As the years carried on, I was growing up and claiming more independence. I had trained Mom and Dad to treat me the very same way they treated my older sister. God bless them. In the interest of fairness, we all got pretty much the same stuff. Soon I was being taken to places my elder sister wanted to go, but I had little interest in: tennis, piano lessons, band. So, many of my fear filled events from childhood and later childhood include circumstances from which I cannot escape. All of these circumstances involved competitive environments.  The first thing I would do in the morning of a piano recital wasn’t practice. No. I was way too busy vomiting. My body seemed to know the Big Day was here and I would wake up sick. Oh the fear of knowing that I had to play that duet!  I remember my older sister warning me: “Don’t blow it and make us both look like fools!” Isn’t’ odd how some kids thrive in competitive settings while others, well, just wilt?

I had fallen into the habit of “inclusion” and, ultimately, found myself in stressful situations over which I had little control. So, for me one of the words that re-appear in my answers to this exercise is “stuck.” Now this may not look or feel like a “fear synonym” to some of you but, remember, these words are merely labels. And for me the word “stuck” provokes fear. Approach this exercise with poetic freedom. Consider the similarities between the examples you chose for this exercise. Where do the fear triggers come into play?

Now, since we are at the midway point in this series, I want to encourage you to be flexible and stay organized as you assemble your notebooks. The momentum you build through this series can carry you to its conclusion. You may find that you pass through all these exercises swiftly and return to your notebook weeks after you’ve put the newspaper in the recycling bin. None of this material comes with expiration dates. Your skills at building story and exploring your own personal history will grow with practice.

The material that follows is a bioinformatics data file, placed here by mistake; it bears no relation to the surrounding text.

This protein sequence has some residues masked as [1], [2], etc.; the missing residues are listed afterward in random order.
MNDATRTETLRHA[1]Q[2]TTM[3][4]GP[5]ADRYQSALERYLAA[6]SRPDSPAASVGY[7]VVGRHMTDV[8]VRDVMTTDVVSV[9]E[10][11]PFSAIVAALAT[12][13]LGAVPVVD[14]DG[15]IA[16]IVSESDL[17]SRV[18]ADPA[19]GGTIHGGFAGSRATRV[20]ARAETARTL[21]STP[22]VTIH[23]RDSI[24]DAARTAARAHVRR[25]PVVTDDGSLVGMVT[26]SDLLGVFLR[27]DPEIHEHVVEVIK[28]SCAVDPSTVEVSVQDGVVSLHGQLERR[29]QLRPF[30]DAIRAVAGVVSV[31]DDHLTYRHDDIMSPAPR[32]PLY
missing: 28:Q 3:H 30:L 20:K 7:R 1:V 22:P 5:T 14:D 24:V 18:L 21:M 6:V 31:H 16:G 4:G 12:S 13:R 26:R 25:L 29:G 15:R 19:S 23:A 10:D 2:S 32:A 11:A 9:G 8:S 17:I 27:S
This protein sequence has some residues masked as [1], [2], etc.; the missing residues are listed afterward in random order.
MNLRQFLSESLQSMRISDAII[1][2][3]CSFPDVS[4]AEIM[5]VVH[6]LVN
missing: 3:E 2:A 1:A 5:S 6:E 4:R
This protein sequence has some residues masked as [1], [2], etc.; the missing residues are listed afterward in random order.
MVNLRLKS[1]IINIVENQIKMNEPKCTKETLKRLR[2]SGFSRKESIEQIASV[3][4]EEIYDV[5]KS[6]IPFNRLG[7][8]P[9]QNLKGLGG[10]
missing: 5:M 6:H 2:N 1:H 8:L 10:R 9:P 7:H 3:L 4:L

See you next week and don’t forget to practice your Decision Vision.

Lee Anne McClymont is radio talk show host and producer of Courage Cocktail which broadcasts live on Wednesdays at Noon EST on WCOM-FM 103.5.  In June 2010, Lee Anne published her first book, “Friendly Fear Notebook”.  She is a guest columnist for Hillsborough, NC-based newspaper, “The News of Orange County”.  She launched Radiocentrix.com as an extension of her interest in using radio broadcasting as an Open Source Media outlet. Her work at Radiocentrix anchors radio podcasting within the digital landscape– effortlessly streaming radio interviews between live radio broadcasts and podcasts. Lee Anne is the principal owner of Vast Republic Inc., a media company committed to promoting the voices of authors, artists and businesses within the digital platform.

 

Lee Anne McClymont

About Lee Anne McClymont

Host and producer of a new radio show hit "Courage Cocktail" broadcasting out of WCOM FM, Carrboro/Chapel Hill NC. The Friendly Fear Notebook forms the basis of this show but with a twist-we talk to an expert and then interview a "Guest with Guts" Come out to our Facebook page called Courage Cocktail poke around, download a pod cast and you are on your way ! Sip slowly....Le